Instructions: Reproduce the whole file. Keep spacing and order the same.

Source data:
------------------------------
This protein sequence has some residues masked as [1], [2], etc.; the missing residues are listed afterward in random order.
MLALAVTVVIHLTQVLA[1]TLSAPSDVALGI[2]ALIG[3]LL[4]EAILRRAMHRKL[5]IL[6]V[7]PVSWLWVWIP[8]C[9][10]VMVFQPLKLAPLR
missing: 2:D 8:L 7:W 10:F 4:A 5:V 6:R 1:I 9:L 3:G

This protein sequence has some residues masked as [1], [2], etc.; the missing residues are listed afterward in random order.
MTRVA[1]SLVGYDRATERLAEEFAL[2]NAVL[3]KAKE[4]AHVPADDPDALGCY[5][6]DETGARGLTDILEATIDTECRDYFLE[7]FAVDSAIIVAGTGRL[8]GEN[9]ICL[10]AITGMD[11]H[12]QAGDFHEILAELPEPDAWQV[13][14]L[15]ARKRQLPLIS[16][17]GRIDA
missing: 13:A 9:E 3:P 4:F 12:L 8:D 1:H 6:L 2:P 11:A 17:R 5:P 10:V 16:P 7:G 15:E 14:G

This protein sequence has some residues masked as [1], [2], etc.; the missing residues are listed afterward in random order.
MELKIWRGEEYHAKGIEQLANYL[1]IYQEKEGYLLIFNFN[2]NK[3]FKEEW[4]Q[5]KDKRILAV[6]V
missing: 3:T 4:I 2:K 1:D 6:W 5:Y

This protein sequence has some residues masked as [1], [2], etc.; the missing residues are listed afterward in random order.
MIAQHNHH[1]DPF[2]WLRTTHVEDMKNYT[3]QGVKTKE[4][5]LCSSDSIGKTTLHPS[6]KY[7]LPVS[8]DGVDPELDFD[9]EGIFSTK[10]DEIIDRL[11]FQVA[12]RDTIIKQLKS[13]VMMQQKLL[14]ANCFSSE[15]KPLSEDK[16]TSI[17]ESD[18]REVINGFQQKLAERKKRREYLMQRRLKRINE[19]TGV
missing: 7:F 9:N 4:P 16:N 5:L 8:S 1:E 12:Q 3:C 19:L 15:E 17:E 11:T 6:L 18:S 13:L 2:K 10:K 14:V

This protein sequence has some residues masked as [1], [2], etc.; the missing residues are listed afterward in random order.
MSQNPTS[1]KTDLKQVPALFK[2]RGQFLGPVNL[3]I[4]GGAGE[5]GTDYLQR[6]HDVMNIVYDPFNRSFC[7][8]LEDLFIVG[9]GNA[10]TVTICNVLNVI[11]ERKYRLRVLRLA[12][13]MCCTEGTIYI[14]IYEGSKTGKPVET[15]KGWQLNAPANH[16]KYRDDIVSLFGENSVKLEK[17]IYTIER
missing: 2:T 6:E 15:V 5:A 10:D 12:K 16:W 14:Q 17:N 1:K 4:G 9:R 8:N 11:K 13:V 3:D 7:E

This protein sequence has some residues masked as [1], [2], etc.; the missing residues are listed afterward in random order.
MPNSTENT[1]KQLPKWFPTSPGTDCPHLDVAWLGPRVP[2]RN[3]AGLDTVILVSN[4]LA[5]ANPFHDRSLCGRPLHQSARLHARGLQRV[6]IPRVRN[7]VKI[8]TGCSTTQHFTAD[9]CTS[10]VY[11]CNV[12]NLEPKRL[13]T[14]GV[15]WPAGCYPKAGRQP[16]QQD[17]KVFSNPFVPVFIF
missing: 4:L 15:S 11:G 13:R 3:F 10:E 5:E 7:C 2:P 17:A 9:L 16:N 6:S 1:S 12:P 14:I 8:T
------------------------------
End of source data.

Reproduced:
This protein sequence has some residues masked as [1], [2], etc.; the missing residues are listed afterward in random order.
MLALAVTVVIHLTQVLA[1]TLSAPSDVALGI[2]ALIG[3]LL[4]EAILRRAMHRKL[5]IL[6]V[7]PVSWLWVWIP[8]C[9][10]VMVFQPLKLAPLR
missing: 2:D 8:L 7:W 10:F 4:A 5:V 6:R 1:I 9:L 3:G

This protein sequence has some residues masked as [1], [2], etc.; the missing residues are listed afterward in random order.
MTRVA[1]SLVGYDRATERLAEEFAL[2]NAVL[3]KAKE[4]AHVPADDPDALGCY[5][6]DETGARGLTDILEATIDTECRDYFLE[7]FAVDSAIIVAGTGRL[8]GEN[9]ICL[10]AITGMD[11]H[12]QAGDFHEILAELPEPDAWQV[13][14]L[15]ARKRQLPLIS[16][17]GRIDA
missing: 13:A 9:E 3:P 4:F 12:L 8:D 1:H 6:L 2:P 11:A 17:R 5:P 10:V 16:P 7:G 15:E 14:G

This protein sequence has some residues masked as [1], [2], etc.; the missing residues are listed afterward in random order.
MELKIWRGEEYHAKGIEQLANYL[1]IYQEKEGYLLIFNFN[2]NK[3]FKEEW[4]Q[5]KDKRILAV[6]V
missing: 3:T 4:I 2:K 1:D 6:W 5:Y

This protein sequence has some residues masked as [1], [2], etc.; the missing residues are listed afterward in random order.
MIAQHNHH[1]DPF[2]WLRTTHVEDMKNYT[3]QGVKTKE[4][5]LCSSDSIGKTTLHPS[6]KY[7]LPVS[8]DGVDPELDFD[9]EGIFSTK[10]DEIIDRL[11]FQVA[12]RDTIIKQLKS[13]VMMQQKLL[14]ANCFSSE[15]KPLSEDK[16]TSI[17]ESD[18]REVINGFQQKLAERKKRREYLMQRRLKRINE[19]TGV
missing: 7:F 9:N 4:P 16:N 5:L 8:S 1:E 12:Q 3:C 19:L 15:E 17:E 11:T 6:L 18:S 13:L 2:K 10:K 14:V

This protein sequence has some residues masked as [1], [2], etc.; the missing residues are listed afterward in random order.
MSQNPTS[1]KTDLKQVPALFK[2]RGQFLGPVNL[3]I[4]GGAGE[5]GTDYLQR[6]HDVMNIVYDPFNRSFC[7][8]LEDLFIVG[9]GNA[10]TVTICNVLNVI[11]ERKYRLRVLRLA[12][13]MCCTEGTIYI[14]IYEGSKTGKPVET[15]KGWQLNAPANH[16]KYRDDIVSLFGENSVKLEK[17]IYTIER
missing: 2:T 6:E 15:V 5:A 10:D 12:K 16:W 14:Q 17:N 1:K 4:G 9:R 8:N 11:K 13:V 3:D 7:E

This protein sequence has some residues masked as [1], [2], etc.; the missing residues are listed afterward in random order.
MPNSTENT[1]KQLPKWFPTSPGTDCPHLDVAWLGPRVP[2]RN[3]AGLDTVILVSN[4]LA[5]ANPFHDRSLCGRPLHQSARLHARGLQRV[6]IPRVRN[7]VKI[8]TGCSTTQHFTAD[9]CTS[10]VY[11]CNV[12]NLEPKRL[13]T[14]GV[15]WPAGCYPKAGRQP[16]QQD[17]KVFSNPFVPVFIF
missing: 4:L 15:S 11:G 13:R 3:F 10:E 5:E 7:C 2:P 17:A 9:L 16:N 6:S 1:S 12:P 14:I 8:T